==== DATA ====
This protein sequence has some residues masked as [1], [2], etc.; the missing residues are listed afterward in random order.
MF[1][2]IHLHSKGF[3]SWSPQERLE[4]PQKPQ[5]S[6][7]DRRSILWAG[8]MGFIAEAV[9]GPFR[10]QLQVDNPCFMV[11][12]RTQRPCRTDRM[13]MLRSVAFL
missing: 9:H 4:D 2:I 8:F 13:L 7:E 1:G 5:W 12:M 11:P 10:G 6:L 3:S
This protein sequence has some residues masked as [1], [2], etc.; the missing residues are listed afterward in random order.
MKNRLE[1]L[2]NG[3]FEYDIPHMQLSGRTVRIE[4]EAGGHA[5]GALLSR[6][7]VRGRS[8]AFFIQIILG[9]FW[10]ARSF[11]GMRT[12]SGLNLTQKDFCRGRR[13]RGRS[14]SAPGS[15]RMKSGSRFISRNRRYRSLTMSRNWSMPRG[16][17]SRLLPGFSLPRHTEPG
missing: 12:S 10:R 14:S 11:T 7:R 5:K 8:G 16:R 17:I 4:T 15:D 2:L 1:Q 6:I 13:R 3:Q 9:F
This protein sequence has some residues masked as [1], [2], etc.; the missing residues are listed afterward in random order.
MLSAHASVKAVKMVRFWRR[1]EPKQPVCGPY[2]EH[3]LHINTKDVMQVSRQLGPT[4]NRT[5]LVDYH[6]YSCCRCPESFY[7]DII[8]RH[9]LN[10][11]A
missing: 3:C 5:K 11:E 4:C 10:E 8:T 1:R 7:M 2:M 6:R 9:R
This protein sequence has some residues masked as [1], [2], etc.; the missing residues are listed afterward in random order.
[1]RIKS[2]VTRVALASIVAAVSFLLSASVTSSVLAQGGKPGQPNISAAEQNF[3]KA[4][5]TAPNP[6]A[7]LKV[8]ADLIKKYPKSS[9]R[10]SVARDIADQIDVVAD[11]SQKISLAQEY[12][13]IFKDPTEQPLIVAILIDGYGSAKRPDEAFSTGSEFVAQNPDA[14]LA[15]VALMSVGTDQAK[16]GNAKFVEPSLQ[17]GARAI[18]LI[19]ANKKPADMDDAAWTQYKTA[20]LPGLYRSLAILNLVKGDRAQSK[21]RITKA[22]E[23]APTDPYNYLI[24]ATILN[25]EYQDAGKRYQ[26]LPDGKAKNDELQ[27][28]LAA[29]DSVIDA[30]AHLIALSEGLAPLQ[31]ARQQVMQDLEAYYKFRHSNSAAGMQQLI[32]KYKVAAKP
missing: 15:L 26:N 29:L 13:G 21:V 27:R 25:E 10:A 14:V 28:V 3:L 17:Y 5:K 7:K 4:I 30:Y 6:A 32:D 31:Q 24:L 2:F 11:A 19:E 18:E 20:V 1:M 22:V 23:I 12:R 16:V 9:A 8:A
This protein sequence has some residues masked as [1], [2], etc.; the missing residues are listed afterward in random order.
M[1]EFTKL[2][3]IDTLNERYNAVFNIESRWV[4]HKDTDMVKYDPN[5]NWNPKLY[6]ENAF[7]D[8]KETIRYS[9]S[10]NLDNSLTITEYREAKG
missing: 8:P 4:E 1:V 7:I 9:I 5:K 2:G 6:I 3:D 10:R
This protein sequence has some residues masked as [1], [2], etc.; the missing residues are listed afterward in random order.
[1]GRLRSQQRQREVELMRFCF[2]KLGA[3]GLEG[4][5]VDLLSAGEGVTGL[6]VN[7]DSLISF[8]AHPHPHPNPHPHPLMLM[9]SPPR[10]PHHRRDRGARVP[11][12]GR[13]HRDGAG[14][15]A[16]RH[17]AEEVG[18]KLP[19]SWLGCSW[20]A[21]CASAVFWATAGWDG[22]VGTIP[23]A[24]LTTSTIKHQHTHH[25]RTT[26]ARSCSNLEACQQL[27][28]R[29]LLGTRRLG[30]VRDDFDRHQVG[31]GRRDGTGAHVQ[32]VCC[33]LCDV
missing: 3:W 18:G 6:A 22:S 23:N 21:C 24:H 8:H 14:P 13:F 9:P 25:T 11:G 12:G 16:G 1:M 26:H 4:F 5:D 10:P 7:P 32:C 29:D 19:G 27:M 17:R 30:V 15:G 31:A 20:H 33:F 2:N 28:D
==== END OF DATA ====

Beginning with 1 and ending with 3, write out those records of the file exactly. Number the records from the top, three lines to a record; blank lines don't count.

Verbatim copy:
This protein sequence has some residues masked as [1], [2], etc.; the missing residues are listed afterward in random order.
MF[1][2]IHLHSKGF[3]SWSPQERLE[4]PQKPQ[5]S[6][7]DRRSILWAG[8]MGFIAEAV[9]GPFR[10]QLQVDNPCFMV[11][12]RTQRPCRTDRM[13]MLRSVAFL
missing: 9:H 4:D 2:I 8:F 13:L 7:E 1:G 5:W 12:M 11:P 10:G 6:L 3:S
This protein sequence has some residues masked as [1], [2], etc.; the missing residues are listed afterward in random order.
MKNRLE[1]L[2]NG[3]FEYDIPHMQLSGRTVRIE[4]EAGGHA[5]GALLSR[6][7]VRGRS[8]AFFIQIILG[9]FW[10]ARSF[11]GMRT[12]SGLNLTQKDFCRGRR[13]RGRS[14]SAPGS[15]RMKSGSRFISRNRRYRSLTMSRNWSMPRG[16][17]SRLLPGFSLPRHTEPG
missing: 12:S 10:R 14:S 11:T 7:R 5:K 8:G 16:R 17:I 4:T 15:D 2:L 1:Q 6:I 13:R 3:Q 9:F
This protein sequence has some residues masked as [1], [2], etc.; the missing residues are listed afterward in random order.
MLSAHASVKAVKMVRFWRR[1]EPKQPVCGPY[2]EH[3]LHINTKDVMQVSRQLGPT[4]NRT[5]LVDYH[6]YSCCRCPESFY[7]DII[8]RH[9]LN[10][11]A
missing: 3:C 5:K 11:E 4:C 10:E 8:T 1:R 7:M 2:M 6:R 9:R